Occasionally I'd crouch down low enough to re-red my hair. I'd just bought a new bottle of Pillar Box Red and remember mentioning crossly that Crazy Colour was very weak these days, they must have altered the formula. Just at that moment Liam, with his newly red Mohican glowing in the dusk, drifted like a pallid, grubby ghost through the room. The penny dropped. He'd been nicking my dye and topping it up with water. Typically of him, rather than just ask, he'd taken it and clumsily tried to cover up what he'd done. This was a theme. He'd use, eat, wear, take whatever he felt he 'needed' without the boring intervening conversational bits. There wasn't any point confronting him as he'd either just walk away as if you hadn't spoken, go up to his room - now Rentokilled - and put the bloody Doors on repeat again, or lie.
The only amusing thing about this, is we all once had a rare outing to a local pub gig together. I went to the bar for some water and the barman nodded over at Liam. Your brother...he began. Excuse me? I said puzzled. Your brother, he's a strange one, int he? He's not my brother, I answered outraged, why would you think that? I was thinking of how particularly not alike Liam and I were. He didn't even look like he might be a fourth cousin 40 times removed. Oh, said the barman, you know, both of you havin' the same hair colour, I thought....Blasted Crazy Colour.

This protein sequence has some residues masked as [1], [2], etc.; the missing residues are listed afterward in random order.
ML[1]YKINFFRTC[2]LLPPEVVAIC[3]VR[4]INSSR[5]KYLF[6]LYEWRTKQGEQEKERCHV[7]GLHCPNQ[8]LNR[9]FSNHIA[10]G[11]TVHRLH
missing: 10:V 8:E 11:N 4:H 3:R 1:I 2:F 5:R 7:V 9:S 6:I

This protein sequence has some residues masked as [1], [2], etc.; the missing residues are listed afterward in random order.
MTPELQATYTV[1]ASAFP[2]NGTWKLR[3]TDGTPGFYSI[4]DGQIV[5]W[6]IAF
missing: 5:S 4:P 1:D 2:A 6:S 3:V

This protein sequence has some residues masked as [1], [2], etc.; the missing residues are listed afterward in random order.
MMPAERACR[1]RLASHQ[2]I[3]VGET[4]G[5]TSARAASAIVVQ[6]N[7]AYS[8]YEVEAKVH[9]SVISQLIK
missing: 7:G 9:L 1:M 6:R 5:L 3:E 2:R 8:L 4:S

So, having redded up, spent an hour applying elaborate Cleopatra eyeliner and shadow, wrecking my elbows crimping, spraying and backcombing until my hair was a huge halo of illuminous (a Bradford portmanteau word combining luminous and illuminated) electric scarlet, I carefully donned my home made ensemble and pulled on my boot-strapped suede pixie boots, ready to go.
Our ritual was to hang about the bus stop waiting for the bus into town eating a packet of ham from the Anita Stores opposite and drinking neat Cinzano Bianco, the mere smell of which now makes me nauseous. I have no idea how this habit evolved, but we came to look forward to it. I felt I looked quite nice in those days, and though X didn't comment on my appearance I was used to that as men so seldom ever said anything about what a girl looked like, unless she was poured into a little black mini dress with more cleavage than a calving iceberg and heels so high she was hobbled. Then they only said phwoar. So X's silence was, I thought, disappointing, but normal.